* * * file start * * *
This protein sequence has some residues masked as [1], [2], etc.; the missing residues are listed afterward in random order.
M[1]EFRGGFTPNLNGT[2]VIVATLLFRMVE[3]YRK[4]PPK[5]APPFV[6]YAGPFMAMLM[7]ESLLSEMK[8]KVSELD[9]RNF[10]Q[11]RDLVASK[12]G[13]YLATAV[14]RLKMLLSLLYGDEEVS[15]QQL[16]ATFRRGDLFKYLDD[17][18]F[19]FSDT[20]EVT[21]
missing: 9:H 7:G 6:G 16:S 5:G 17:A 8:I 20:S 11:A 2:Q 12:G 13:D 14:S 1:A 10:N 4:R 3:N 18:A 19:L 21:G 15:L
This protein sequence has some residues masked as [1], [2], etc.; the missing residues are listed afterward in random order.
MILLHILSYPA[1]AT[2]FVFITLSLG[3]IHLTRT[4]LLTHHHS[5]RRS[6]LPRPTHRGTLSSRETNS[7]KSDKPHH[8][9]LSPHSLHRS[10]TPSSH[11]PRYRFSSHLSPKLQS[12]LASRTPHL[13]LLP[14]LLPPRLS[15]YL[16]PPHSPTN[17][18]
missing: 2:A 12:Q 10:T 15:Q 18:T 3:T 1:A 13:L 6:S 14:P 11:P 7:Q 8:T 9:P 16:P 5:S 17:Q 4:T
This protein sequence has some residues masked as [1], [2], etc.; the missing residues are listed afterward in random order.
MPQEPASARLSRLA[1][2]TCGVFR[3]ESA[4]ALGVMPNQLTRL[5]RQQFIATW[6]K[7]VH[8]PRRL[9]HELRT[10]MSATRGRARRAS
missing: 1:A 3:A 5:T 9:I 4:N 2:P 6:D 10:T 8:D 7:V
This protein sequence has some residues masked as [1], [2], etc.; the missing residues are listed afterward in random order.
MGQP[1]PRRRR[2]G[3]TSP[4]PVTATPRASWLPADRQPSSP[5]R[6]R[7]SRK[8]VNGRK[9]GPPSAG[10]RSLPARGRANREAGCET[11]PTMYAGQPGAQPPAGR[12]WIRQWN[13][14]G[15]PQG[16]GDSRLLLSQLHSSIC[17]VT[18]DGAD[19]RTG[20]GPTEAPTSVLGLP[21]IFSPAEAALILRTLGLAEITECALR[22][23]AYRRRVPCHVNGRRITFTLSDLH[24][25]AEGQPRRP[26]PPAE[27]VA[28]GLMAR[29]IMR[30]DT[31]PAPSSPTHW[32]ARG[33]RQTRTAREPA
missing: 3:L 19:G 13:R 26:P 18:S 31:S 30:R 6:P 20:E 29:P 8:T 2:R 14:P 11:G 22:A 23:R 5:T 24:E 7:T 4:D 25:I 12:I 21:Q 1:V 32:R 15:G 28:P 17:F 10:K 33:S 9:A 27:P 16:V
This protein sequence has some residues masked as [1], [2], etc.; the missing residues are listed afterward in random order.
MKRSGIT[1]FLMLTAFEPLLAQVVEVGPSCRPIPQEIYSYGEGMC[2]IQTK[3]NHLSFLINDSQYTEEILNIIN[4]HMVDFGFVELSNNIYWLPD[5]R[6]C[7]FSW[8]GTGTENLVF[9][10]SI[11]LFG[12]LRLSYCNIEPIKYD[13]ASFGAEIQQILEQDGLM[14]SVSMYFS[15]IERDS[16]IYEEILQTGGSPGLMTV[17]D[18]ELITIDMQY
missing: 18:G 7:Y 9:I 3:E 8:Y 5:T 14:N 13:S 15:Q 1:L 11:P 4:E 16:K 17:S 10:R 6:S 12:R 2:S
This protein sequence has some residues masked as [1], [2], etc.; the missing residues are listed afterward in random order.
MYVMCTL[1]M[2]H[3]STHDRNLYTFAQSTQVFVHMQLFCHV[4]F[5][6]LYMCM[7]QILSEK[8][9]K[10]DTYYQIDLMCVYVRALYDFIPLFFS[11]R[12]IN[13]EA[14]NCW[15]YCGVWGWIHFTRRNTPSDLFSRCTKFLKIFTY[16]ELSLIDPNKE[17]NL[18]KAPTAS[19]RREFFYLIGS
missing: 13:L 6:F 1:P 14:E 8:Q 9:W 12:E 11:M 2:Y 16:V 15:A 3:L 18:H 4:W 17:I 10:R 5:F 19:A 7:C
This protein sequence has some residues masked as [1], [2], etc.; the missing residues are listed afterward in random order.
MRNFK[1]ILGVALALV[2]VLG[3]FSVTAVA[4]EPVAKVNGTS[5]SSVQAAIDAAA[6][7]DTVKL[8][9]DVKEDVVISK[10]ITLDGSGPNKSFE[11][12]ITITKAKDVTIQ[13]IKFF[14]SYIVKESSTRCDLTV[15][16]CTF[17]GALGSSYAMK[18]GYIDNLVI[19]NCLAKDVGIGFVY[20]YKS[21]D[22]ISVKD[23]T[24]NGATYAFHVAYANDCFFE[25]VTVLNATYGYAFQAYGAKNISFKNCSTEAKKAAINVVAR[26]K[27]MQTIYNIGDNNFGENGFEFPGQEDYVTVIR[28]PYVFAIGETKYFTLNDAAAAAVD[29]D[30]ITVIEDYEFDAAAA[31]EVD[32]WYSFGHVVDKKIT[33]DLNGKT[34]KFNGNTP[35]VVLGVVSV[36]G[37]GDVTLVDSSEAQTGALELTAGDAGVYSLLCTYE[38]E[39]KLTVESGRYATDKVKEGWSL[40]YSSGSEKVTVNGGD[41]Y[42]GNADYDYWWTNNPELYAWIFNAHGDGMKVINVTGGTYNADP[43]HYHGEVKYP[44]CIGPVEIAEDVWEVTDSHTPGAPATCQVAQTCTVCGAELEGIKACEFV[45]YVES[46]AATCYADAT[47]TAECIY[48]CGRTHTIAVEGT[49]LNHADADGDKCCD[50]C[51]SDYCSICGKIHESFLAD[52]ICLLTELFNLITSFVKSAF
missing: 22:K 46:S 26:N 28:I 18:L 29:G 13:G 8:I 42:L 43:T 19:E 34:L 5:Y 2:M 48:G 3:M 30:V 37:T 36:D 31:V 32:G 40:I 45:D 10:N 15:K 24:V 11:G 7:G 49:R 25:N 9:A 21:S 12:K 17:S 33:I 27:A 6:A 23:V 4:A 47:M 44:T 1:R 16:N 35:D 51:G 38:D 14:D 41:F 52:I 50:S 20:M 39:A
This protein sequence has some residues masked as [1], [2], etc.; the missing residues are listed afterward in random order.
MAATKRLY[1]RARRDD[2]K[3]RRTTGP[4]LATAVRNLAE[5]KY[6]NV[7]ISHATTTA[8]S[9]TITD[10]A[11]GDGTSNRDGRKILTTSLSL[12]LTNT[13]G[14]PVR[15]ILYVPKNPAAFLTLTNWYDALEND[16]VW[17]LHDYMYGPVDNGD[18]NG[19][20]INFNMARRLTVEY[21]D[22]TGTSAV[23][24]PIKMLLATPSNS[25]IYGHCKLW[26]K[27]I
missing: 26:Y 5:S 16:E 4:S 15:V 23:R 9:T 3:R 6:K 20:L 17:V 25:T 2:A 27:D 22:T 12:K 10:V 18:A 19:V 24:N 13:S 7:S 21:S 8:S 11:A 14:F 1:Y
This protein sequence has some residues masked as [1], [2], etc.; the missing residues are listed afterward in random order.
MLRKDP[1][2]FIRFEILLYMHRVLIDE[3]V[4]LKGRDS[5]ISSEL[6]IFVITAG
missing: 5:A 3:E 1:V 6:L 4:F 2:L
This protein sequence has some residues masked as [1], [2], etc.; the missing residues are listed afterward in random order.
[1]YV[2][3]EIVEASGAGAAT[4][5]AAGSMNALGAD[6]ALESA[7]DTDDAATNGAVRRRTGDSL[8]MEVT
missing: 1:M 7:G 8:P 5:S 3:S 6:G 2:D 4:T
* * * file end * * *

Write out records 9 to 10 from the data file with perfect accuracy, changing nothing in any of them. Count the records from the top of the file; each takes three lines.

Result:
This protein sequence has some residues masked as [1], [2], etc.; the missing residues are listed afterward in random order.
MLRKDP[1][2]FIRFEILLYMHRVLIDE[3]V[4]LKGRDS[5]ISSEL[6]IFVITAG
missing: 5:A 3:E 1:V 6:L 4:F 2:L
This protein sequence has some residues masked as [1], [2], etc.; the missing residues are listed afterward in random order.
[1]YV[2][3]EIVEASGAGAAT[4][5]AAGSMNALGAD[6]ALESA[7]DTDDAATNGAVRRRTGDSL[8]MEVT
missing: 1:M 7:G 8:P 5:S 3:S 6:G 2:D 4:T